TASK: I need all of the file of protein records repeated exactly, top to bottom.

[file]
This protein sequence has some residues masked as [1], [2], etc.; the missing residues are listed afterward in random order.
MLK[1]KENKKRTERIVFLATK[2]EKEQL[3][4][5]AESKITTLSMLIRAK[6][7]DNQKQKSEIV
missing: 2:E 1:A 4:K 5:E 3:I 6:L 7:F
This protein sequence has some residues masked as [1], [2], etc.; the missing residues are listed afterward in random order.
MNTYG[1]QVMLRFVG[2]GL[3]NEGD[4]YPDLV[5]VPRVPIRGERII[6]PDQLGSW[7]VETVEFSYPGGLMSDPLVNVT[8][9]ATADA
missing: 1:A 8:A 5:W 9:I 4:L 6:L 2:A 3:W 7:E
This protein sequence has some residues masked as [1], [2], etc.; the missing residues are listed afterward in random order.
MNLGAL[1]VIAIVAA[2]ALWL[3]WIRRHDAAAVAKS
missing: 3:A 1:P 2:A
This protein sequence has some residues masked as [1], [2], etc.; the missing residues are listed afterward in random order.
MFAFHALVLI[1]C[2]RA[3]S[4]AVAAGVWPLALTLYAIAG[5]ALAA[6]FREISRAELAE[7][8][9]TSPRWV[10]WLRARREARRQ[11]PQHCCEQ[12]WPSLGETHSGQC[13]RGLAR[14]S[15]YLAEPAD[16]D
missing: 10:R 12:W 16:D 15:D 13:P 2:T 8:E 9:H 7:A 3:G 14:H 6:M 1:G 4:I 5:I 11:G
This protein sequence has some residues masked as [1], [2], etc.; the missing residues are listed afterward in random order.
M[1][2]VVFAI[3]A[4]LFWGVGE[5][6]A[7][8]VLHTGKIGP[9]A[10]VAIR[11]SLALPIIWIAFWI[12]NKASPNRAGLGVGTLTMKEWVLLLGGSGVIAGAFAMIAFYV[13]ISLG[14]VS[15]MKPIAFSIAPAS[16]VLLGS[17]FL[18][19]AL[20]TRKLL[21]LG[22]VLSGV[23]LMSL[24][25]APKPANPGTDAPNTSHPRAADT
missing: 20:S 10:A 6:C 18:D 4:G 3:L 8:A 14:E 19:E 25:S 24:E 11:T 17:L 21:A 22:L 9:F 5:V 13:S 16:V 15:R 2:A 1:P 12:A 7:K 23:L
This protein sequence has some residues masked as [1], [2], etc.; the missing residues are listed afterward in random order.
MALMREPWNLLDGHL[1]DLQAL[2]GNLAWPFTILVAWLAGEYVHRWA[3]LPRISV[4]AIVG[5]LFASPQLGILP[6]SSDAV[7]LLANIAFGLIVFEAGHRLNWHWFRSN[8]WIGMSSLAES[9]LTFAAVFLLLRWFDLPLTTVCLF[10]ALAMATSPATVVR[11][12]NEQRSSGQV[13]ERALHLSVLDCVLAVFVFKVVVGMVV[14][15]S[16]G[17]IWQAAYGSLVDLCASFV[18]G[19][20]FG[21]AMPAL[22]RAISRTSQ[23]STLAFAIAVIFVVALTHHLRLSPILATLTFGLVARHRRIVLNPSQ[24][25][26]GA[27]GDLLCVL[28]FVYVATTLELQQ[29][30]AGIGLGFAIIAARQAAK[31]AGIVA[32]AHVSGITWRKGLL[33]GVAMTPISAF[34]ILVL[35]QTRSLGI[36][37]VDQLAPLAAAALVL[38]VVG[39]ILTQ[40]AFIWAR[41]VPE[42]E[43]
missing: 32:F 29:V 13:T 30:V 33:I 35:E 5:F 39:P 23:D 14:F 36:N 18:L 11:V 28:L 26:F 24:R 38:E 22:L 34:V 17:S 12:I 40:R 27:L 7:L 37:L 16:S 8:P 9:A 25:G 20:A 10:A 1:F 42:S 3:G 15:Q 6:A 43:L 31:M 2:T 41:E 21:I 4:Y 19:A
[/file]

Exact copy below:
This protein sequence has some residues masked as [1], [2], etc.; the missing residues are listed afterward in random order.
MLK[1]KENKKRTERIVFLATK[2]EKEQL[3][4][5]AESKITTLSMLIRAK[6][7]DNQKQKSEIV
missing: 2:E 1:A 4:K 5:E 3:I 6:L 7:F
This protein sequence has some residues masked as [1], [2], etc.; the missing residues are listed afterward in random order.
MNTYG[1]QVMLRFVG[2]GL[3]NEGD[4]YPDLV[5]VPRVPIRGERII[6]PDQLGSW[7]VETVEFSYPGGLMSDPLVNVT[8][9]ATADA
missing: 1:A 8:A 5:W 9:I 4:L 6:L 2:A 3:W 7:E
This protein sequence has some residues masked as [1], [2], etc.; the missing residues are listed afterward in random order.
MNLGAL[1]VIAIVAA[2]ALWL[3]WIRRHDAAAVAKS
missing: 3:A 1:P 2:A
This protein sequence has some residues masked as [1], [2], etc.; the missing residues are listed afterward in random order.
MFAFHALVLI[1]C[2]RA[3]S[4]AVAAGVWPLALTLYAIAG[5]ALAA[6]FREISRAELAE[7][8][9]TSPRWV[10]WLRARREARRQ[11]PQHCCEQ[12]WPSLGETHSGQC[13]RGLAR[14]S[15]YLAEPAD[16]D
missing: 10:R 12:W 16:D 15:D 13:P 2:T 8:E 9:H 7:A 3:G 14:H 6:M 1:G 4:I 5:I 11:G
This protein sequence has some residues masked as [1], [2], etc.; the missing residues are listed afterward in random order.
M[1][2]VVFAI[3]A[4]LFWGVGE[5][6]A[7][8]VLHTGKIGP[9]A[10]VAIR[11]SLALPIIWIAFWI[12]NKASPNRAGLGVGTLTMKEWVLLLGGSGVIAGAFAMIAFYV[13]ISLG[14]VS[15]MKPIAFSIAPAS[16]VLLGS[17]FL[18][19]AL[20]TRKLL[21]LG[22]VLSGV[23]LMSL[24][25]APKPANPGTDAPNTSHPRAADT
missing: 20:S 10:A 6:C 18:D 4:G 3:L 8:A 14:E 19:E 25:S 24:E 11:T 17:L 21:A 22:L 9:F 5:V 13:S 16:V 15:R 2:A 1:P 12:A 7:K 23:L
This protein sequence has some residues masked as [1], [2], etc.; the missing residues are listed afterward in random order.
MALMREPWNLLDGHL[1]DLQAL[2]GNLAWPFTILVAWLAGEYVHRWA[3]LPRISV[4]AIVG[5]LFASPQLGILP[6]SSDAV[7]LLANIAFGLIVFEAGHRLNWHWFRSN[8]WIGMSSLAES[9]LTFAAVFLLLRWFDLPLTTVCLF[10]ALAMATSPATVVR[11][12]NEQRSSGQV[13]ERALHLSVLDCVLAVFVFKVVVGMVV[14][15]S[16]G[17]IWQAAYGSLVDLCASFV[18]G[19][20]FG[21]AMPAL[22]RAISRTSQ[23]STLAFAIAVIFVVALTHHLRLSPILATLTFGLVARHRRIVLNPSQ[24][25][26]GA[27]GDLLCVL[28]FVYVATTLELQQ[29][30]AGIGLGFAIIAARQAAK[31]AGIVA[32]AHVSGITWRKGLL[33]GVAMTPISAF[34]ILVL[35]QTRSLGI[36][37]VDQLAPLAAAALVL[38]VVG[39]ILTQ[40]AFIWAR[41]VPE[42]E[43]
missing: 32:F 29:V 13:T 30:V 33:I 35:E 5:F 39:P 23:D 14:F 36:N 18:L 11:V 28:L 26:F 24:R 38:E 22:L 34:V 17:S 12:I 40:R 27:L 7:L 37:L 16:S 8:P 9:A 25:G 20:A 10:A 1:F 42:S 3:G 15:Q 6:A 43:L 31:M 2:T 41:E 21:I 4:Y 19:A